Siri meets the world, suddenly becomes much less impressive

Siri is the voice control system in Apple’s new iPhone 4S. Voice control is nothing new in the grand scheme of things, but the demos that Apple had of the system during the announcement keynote were rather impressive in terms of how accurate and intelligent it seemed to be. Now the iPhone 4S is out in many parts of the world, and people of various nationalities and accents have given Siri a run for its money. Turns out that Apple left out a couple of minor details when they presented it.

The biggest “you might have mentioned that” is that the business locator only works with US English and in the USA. If you ask Siri to find you a McDonald’s in London, it will apologize and list both your language and location as reasons why it can’t. Exactly why is anyone’s guess, as business databases certainly aren’t only available in the US. I’m sure this little tidbit is mentioned somewhere on Apple’s pages, but they “accidentally” forgot to mention it during the keynote. I guess that “sorry, but if you’re not American, you still need Yelp” wouldn’t have sounded too good. While the US is the biggest single market that Apple has, they have a tendency to treat the market as a two-part deal with US vs “the rest,” of which the latter is the bigger market. They certainly don’t act like it, however.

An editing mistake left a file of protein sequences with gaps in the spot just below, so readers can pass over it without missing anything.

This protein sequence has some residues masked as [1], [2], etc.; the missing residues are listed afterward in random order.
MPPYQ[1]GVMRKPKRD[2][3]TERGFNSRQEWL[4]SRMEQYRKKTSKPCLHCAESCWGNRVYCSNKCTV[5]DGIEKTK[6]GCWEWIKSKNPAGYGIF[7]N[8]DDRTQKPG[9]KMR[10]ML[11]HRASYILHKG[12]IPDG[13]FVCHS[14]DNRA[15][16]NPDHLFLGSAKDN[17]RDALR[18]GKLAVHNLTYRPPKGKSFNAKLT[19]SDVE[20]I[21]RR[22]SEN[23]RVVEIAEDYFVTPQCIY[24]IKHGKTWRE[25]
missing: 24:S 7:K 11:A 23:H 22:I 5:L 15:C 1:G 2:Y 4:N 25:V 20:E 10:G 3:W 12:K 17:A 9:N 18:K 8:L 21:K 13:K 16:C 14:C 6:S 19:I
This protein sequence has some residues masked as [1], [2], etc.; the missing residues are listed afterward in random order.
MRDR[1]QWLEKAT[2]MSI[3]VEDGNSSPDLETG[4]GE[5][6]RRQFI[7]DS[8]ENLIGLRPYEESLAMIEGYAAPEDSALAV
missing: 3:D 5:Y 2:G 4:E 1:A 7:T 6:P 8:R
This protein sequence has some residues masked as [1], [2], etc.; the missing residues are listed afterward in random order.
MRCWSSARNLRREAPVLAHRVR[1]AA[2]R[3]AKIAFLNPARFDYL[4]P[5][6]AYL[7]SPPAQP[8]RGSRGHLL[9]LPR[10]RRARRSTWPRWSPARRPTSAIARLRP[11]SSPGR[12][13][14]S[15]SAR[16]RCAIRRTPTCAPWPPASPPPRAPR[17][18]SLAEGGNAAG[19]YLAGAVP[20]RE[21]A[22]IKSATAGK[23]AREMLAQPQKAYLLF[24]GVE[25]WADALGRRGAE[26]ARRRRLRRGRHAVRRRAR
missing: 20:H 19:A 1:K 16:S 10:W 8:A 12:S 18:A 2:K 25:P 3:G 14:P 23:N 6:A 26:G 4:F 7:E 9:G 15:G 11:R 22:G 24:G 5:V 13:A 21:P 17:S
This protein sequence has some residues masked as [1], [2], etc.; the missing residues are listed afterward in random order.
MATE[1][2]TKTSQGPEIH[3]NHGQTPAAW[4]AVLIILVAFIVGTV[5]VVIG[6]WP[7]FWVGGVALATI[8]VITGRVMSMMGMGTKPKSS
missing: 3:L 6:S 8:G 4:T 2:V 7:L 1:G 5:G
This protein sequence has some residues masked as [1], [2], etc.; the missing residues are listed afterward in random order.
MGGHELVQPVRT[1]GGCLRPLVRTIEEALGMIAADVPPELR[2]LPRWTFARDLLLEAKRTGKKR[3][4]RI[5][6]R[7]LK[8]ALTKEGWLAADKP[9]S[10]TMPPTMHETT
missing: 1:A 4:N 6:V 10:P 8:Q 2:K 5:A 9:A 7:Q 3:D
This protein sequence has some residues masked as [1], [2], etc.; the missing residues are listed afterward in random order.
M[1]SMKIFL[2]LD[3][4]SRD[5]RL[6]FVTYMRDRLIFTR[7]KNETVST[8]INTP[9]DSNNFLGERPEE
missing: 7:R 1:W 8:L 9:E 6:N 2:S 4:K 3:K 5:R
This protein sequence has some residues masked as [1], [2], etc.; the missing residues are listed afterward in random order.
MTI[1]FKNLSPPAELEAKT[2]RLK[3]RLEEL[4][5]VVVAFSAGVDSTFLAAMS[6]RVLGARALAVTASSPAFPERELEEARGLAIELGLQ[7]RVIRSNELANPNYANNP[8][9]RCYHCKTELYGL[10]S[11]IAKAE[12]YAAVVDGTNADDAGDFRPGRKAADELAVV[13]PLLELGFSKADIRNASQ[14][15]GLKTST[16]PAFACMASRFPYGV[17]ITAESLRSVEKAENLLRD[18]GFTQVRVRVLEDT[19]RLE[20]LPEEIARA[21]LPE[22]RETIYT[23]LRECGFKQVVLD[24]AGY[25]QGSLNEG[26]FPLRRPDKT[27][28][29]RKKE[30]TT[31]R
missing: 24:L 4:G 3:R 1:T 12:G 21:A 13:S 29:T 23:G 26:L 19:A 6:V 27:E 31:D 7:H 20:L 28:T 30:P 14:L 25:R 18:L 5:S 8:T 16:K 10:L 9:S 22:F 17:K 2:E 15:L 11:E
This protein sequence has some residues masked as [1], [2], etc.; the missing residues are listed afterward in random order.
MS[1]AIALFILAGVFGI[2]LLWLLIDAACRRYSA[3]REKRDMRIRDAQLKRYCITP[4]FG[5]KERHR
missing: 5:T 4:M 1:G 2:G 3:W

Siri also has some issues with accents. When a Scottish guy told it to send someone an SMS, it started complaining that it didn’t have the email address of that guy. When faced with a couple of Australians, Siri did quite well, until they changed the language setting from Australian English to American English, at which point it quite quickly became less impressive. The point here is that if it can’t even understand Australian English when set to American English, how will it ever be able to understand non-native English speakers who try to talk to it?

The bottom line here is that Siri isn’t half bad, but it certainly isn’t revolutionary either. Language is a complex thing, and until this type of technology improves, personal assistants the world over can be safe knowing they’re still needed.

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Andreas Ødegård

Andreas Ødegård is more interested in aftermarket (and user created) software and hardware than chasing the latest gadgets. His day job as a teacher keeps him interested in education tech and takes up most of his time.

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